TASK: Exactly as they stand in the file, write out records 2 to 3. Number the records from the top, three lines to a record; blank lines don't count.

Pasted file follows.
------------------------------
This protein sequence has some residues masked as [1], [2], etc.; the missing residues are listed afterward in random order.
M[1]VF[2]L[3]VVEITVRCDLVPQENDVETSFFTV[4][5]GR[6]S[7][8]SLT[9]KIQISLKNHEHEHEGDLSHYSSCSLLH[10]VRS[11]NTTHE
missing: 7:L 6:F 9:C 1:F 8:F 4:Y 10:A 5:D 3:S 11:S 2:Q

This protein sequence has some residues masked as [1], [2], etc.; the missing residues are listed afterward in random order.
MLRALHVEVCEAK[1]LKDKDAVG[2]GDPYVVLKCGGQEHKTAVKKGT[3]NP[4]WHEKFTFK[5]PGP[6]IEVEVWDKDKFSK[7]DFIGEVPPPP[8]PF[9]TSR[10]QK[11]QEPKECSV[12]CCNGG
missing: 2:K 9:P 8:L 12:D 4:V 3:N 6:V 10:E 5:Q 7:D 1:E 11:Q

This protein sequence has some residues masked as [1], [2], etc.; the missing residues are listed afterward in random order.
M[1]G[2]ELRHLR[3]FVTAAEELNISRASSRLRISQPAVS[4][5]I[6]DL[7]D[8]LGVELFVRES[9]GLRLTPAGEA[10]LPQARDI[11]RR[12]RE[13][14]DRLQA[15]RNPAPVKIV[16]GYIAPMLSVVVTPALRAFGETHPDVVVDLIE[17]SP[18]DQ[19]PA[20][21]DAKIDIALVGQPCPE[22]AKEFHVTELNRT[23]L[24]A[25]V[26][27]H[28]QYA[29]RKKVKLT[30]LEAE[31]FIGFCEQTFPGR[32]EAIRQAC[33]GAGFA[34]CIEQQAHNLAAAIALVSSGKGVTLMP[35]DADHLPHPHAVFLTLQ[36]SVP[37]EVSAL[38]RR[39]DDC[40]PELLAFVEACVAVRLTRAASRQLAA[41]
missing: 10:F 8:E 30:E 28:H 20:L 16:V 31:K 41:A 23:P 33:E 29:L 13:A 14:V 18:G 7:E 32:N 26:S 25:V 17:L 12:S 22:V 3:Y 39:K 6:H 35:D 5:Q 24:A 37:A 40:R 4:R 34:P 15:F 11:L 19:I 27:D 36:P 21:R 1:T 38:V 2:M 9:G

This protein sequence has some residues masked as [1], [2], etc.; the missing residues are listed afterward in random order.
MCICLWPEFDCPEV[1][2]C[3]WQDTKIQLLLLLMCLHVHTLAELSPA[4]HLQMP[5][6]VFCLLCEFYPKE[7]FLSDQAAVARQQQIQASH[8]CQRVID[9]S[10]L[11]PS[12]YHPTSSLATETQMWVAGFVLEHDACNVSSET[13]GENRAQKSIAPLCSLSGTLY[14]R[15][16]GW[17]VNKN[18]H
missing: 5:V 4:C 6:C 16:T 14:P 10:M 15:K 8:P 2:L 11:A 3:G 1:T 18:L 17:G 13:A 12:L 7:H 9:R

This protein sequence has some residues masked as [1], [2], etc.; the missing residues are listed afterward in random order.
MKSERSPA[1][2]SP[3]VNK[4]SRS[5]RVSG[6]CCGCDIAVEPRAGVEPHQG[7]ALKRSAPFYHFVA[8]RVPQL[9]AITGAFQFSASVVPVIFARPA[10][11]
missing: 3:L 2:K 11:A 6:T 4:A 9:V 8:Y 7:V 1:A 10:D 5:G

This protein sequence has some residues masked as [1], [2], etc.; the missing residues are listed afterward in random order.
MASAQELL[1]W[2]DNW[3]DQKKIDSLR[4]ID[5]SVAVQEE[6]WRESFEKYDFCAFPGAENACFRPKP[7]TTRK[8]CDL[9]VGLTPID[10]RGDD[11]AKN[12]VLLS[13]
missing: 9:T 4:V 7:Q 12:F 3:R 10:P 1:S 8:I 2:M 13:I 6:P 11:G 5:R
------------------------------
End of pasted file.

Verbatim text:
This protein sequence has some residues masked as [1], [2], etc.; the missing residues are listed afterward in random order.
MLRALHVEVCEAK[1]LKDKDAVG[2]GDPYVVLKCGGQEHKTAVKKGT[3]NP[4]WHEKFTFK[5]PGP[6]IEVEVWDKDKFSK[7]DFIGEVPPPP[8]PF[9]TSR[10]QK[11]QEPKECSV[12]CCNGG
missing: 2:K 9:P 8:L 12:D 4:V 3:N 6:V 10:E 5:Q 7:D 1:E 11:Q

This protein sequence has some residues masked as [1], [2], etc.; the missing residues are listed afterward in random order.
M[1]G[2]ELRHLR[3]FVTAAEELNISRASSRLRISQPAVS[4][5]I[6]DL[7]D[8]LGVELFVRES[9]GLRLTPAGEA[10]LPQARDI[11]RR[12]RE[13][14]DRLQA[15]RNPAPVKIV[16]GYIAPMLSVVVTPALRAFGETHPDVVVDLIE[17]SP[18]DQ[19]PA[20][21]DAKIDIALVGQPCPE[22]AKEFHVTELNRT[23]L[24]A[25]V[26][27]H[28]QYA[29]RKKVKLT[30]LEAE[31]FIGFCEQTFPGR[32]EAIRQAC[33]GAGFA[34]CIEQQAHNLAAAIALVSSGKGVTLMP[35]DADHLPHPHAVFLTLQ[36]SVP[37]EVSAL[38]RR[39]DDC[40]PELLAFVEACVAVRLTRAASRQLAA[41]
missing: 10:F 8:E 30:E 28:H 20:L 16:V 31:K 41:A 23:P 33:E 29:L 13:A 14:V 18:G 7:E 32:N 26:S 25:V 17:L 12:S 22:V 3:Y 39:K 6:H 35:D 5:Q 24:A 37:A 40:R 4:R 34:P 15:F 11:L 19:I 27:D 36:P 21:R 1:T 38:V 2:M 9:G